Machu Picchu, Peru is a World Heritage Site that is full of mystery and architectural marvel. One of the new Seven Wonders of the World it was built around 1460. The Lost City of the Incas is 7,875 feet (2,400 meters) above sea level on a mountain ridge overlooking the Urubamba Valley. It is conjectured that it was used by Incan Emperors as a retreat, but it was abandoned after only 100 years. Why would they take such great effort to build a beautiful, complicated city and leave it forever, only to be found by chance in 1911 by an American historian, Hiram Bingham?
The control gate is a three-walled room with a spectacular view of the agriculture and urban areas and it is the best place from which to take photos. There are guided tours of the city that enter the citadel through the rooms near the outer wall and pass through a terrace to the agricultural zone.
Other explorers were there before, but Hiram Bingham brought it to the attention of the world and National Geographic devoted a whole issue to the city in April 1913. The Spanish never found it. This is proved by the presence of the Intihuatana stone which was destroyed everywhere the Spanish found one. This stone is considered to be an astronomic calendar or clock.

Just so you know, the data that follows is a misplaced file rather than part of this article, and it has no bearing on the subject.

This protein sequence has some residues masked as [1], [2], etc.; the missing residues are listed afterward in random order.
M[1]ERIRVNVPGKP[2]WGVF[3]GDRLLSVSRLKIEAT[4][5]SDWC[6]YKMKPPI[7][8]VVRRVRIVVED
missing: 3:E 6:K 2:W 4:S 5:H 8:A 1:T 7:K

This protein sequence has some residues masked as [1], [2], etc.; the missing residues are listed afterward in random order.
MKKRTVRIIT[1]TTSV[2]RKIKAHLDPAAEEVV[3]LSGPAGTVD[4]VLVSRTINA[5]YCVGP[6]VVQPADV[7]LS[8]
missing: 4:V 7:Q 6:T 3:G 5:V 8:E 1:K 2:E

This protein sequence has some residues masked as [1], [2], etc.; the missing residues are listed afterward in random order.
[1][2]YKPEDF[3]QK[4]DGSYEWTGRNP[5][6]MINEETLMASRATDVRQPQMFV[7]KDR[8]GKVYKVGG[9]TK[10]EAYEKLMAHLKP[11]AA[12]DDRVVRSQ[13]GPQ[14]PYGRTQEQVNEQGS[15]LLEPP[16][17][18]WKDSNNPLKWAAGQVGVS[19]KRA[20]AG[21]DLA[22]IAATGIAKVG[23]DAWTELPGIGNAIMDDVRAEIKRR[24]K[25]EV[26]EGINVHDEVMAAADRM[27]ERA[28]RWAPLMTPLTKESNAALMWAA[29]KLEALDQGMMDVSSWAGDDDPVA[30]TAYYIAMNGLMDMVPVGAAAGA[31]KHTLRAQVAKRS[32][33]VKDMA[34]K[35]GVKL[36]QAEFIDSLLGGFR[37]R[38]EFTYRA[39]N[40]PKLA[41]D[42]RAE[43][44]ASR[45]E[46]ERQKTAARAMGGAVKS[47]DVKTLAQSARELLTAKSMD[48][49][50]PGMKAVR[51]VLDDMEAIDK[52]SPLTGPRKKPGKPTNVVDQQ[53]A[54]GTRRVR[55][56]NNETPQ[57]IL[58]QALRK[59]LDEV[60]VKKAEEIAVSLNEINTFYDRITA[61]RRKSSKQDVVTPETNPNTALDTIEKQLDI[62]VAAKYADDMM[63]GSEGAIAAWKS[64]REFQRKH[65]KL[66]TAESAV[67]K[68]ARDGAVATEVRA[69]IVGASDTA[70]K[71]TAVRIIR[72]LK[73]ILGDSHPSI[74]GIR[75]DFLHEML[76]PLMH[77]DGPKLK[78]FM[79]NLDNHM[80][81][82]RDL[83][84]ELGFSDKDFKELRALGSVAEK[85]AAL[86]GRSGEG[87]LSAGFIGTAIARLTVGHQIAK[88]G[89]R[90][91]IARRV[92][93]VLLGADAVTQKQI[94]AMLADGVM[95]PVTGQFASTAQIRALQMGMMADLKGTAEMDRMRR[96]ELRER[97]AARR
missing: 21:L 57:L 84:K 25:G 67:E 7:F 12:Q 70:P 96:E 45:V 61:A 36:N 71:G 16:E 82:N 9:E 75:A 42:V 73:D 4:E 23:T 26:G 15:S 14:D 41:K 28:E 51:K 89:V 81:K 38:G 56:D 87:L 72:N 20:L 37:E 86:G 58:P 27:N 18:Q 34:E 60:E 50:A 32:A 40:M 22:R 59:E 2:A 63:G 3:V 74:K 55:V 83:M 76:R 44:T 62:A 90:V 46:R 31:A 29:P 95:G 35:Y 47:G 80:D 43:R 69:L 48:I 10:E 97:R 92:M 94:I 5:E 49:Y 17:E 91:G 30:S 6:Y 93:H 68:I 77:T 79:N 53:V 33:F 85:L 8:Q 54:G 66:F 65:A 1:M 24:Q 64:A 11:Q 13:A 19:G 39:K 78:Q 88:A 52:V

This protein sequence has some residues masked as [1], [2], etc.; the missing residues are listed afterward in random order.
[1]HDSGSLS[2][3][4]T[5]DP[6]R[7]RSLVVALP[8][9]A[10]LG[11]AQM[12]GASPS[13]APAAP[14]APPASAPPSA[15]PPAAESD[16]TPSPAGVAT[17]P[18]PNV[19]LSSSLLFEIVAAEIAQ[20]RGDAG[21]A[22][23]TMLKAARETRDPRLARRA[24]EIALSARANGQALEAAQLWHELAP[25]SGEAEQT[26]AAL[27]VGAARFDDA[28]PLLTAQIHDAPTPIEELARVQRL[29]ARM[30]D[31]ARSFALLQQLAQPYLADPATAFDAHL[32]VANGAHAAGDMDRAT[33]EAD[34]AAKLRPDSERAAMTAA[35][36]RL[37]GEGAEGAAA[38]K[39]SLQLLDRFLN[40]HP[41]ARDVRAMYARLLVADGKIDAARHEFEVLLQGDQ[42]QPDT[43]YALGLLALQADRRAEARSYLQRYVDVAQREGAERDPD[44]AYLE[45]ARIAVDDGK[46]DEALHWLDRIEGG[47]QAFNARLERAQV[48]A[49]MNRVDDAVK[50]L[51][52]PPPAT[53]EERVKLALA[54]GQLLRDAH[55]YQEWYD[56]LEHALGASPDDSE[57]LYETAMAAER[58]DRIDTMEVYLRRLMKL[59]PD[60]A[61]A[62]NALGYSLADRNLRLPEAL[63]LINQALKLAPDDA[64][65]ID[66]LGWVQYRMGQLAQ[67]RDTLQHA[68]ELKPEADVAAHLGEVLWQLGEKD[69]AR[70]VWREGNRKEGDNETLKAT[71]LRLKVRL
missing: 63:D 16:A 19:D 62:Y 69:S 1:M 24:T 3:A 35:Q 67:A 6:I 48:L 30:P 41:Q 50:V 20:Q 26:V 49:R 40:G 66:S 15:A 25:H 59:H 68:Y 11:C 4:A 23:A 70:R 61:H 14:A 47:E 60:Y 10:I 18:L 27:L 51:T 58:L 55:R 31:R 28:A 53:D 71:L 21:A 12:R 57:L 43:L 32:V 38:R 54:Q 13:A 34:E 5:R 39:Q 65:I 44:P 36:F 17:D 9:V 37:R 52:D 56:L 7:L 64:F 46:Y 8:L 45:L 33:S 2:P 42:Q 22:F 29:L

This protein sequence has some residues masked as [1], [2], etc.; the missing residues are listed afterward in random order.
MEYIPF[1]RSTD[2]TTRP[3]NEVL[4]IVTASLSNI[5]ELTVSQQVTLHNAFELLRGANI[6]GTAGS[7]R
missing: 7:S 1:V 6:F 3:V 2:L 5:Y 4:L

Machu Picchu is built in three distinct areas: one for agriculture, one for living and one for religious practices. The function of the buildings and the form of the surrounding countryside coincide to take advantage of natural slopes. The religious buildings are on the crest of the mountain overlooking the Urubamba River, the valley and the rest of the Andes Mountains.
The stone used for building was brought from long distances and cut so perfectly it fits together without mortar. There is evidence of earthquake protection which is one reason it is still standing for visitors to see today.
To reach Machu Picchu visitors take a train from Cusco to Puente Ruinas. The train zigzags up the Picchu mountain until it reaches El Arco (the arch) and then descends through several villages through the gully of Pomatales to the Sacred Valley of the Incas. It then crosses the river and arrives at Ollantaytambo. Here, those who came along the road can board the train to Machu Picchu. Finally, it reaches massive granite mountains and dives into two tunnels to arrive at Puente Ruinas. Minibuses take visitors up the 8 kilometers to the Tourist Hotel. This is near the control room of the city. The train only runs during the high season from April to October.
Located in a subtropical zone with dense wood, it has a mild, warm and damp climate. It averages 13C during the day. The dry season is from April to October which is the preferred season for tourists. The rainy season from November to March is also open to tourists.
Machu Picchu is one of the most important places to visit in South America. Shrouded in clouds that add to the mystery, the city has a powerful effect on everyone who sees it. Probably somewhat similar to what the Incans felt who lived there.
Most travelers to Machu Picchu arrive by plane, flying first to Lima’s Jorge Chavez International Airport and then transfer to a domestic flight bringing them to Cusco’s Alejandro Velesco Astete International Airport.